“Today’s budget was a strong signal from the government that it remains committed to supporting the UK’s SMEs. We see the announcement of additional funding for startup loans and the British Business Bank along with increased investment in R&D as a necessary and welcome stimulus for the startup ecosystem.
We welcome the commitment to infrastructure spending as, post Brexit, the UK needs to become the most attractive place in the world to live and build businesses: better transport, communications and housing will make a major contribution. The Enterprise Investment Scheme and other measures have transformed the UK’s start up and technology sectors, attracting talent and capital far above any other European country and we now need to consolidate and build on that firm foundation. The Government is showing that it understands that.”
“Today’s surprise announcement that the government will exceed its commitment to doubling investment in R&D by increasing spending to £22 billion, the creation of a central research centre modelled on ARPA, and funding explicitly for regional R&D, firmly establish the government’s ambition to maintain the UK’s position as a global leader in innovation, with scientific research at the forefront of industrial strategy.
However, investment in R&D is just one part of the puzzle. While the Chancellor announced £200 million in new funding for the British Business Bank to invest in scaleups, this additional early-stage funding will not close the funding gap for R&D-led businesses at growth stage — something that is sorely needed to help deep tech businesses spinning out of universities to achieve commercialisation, revenue, and scale over the long term. Only 10 per cent of all startup investment went to such companies in 2019, at the amount invested was down 10 per cent on the previous year despite growth in investment overall.
If we don’t bridge this gap, we run the risk of innovation from ’the UK’s ARPA’ withering on the vine and world-leading businesses and individuals lost from the UK as they sell up early or migrate to the US in search of the growth capital they need.”
Michael Niddam, Managing Director, Kamet Ventures said,
“The change to entrepreneurs relief is not going to negatively impact entrepreneurs. What is reassuring is the commitment to support R+D and support early stage businesses. Given the current global climate due to Covid-19 it is vital that we are able to defend our innovation capabilities. By reassuring entrepreneurs that support is there if they need it will go a long way in preventing any long term impacts to the startup ecosystem.”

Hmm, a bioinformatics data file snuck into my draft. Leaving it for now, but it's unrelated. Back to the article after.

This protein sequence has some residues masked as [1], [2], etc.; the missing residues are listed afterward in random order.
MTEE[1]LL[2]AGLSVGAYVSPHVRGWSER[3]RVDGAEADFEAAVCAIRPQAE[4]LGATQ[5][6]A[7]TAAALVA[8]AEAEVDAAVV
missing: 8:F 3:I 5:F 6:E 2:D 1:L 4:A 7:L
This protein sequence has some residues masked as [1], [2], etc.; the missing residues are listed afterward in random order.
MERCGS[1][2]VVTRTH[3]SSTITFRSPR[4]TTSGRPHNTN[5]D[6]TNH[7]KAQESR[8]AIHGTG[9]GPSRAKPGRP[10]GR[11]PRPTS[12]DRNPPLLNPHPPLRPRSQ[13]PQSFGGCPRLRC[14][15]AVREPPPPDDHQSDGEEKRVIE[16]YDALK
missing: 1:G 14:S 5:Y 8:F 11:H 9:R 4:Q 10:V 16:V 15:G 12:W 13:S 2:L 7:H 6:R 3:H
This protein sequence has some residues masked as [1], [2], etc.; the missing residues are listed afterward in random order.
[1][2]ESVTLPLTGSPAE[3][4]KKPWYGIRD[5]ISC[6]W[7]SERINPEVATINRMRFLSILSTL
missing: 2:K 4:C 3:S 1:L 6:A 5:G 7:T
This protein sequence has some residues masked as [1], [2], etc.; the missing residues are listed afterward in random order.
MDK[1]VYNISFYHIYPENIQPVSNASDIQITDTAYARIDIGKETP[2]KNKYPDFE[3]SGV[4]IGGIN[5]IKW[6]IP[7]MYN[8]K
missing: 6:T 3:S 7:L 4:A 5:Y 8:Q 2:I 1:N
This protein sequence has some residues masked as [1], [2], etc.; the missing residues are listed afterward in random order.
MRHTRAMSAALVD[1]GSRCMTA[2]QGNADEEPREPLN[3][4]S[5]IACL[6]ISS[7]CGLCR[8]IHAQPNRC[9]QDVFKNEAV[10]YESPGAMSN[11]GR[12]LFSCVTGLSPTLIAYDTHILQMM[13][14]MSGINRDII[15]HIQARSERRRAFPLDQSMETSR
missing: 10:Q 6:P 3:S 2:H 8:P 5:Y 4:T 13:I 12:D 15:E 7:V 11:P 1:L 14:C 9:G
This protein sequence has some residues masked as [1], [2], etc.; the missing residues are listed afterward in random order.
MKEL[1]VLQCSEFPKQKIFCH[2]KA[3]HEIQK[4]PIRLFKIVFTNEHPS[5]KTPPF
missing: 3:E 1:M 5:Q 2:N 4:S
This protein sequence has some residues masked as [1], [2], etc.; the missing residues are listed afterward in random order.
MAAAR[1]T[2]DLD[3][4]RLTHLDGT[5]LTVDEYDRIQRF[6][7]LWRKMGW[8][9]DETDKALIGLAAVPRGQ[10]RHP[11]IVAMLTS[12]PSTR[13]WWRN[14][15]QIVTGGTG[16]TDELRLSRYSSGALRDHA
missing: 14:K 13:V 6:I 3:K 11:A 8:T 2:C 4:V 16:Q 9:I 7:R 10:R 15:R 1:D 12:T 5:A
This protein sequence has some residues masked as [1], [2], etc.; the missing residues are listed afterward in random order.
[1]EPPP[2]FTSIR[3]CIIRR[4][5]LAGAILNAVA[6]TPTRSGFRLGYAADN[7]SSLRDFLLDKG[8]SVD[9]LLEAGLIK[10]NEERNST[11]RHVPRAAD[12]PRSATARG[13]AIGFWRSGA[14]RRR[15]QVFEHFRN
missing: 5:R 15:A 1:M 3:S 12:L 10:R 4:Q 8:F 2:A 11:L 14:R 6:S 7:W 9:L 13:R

Max Bautin, Managing Partner, IQ Capital
“It is extremely disappointing to see changes to Entrepreneurs Relief in the Budget – especially in the context of Brexit and claims of the ‘business friendly’ agenda. Entrepreneurs are at the heart of the UK economy, founding sustainable businesses that create jobs, pay taxes and generate growth in the local and national economy. High-tech business in particular create disproportionate economic outcomes for the economy and quickly generate returns for the HMRC as most of their expenses are salaries (taxed at up to 65 percent), VATable sales and indeed Capital Gains tax when such businesses are sold or listed. These entrepreneurs create this huge economic and social value at the personal expense of taking extraordinary risks with their lives, careers, families – often working crazy hours in blind dedication and without any safety nets or guarantees.
It is therefore shocking that the “pro-business” Government would ask them to pay tax many multiples higher than the EIS investors who fund them. There is no shortage of investor money but entrepreneurs, the true pillars of the economy, need to continue to be incentivised. This is particularly true for ‘digital’ economy, where there is a real risk of such businesses – which London and the UK’s ecosystem has been a magnet for – may simply move elsewhere. While it was promising to see a £22bn investment in “tech for the future”, we can not forget the individuals who take the risk of converting that tech into business. To constrict the already very limited tax benefits that they receive is to stab the UK economy in the back, at a time when Brexit and Covid-19 is already making the life of many UK small businesses and entrepreneurs very challenging indeed.”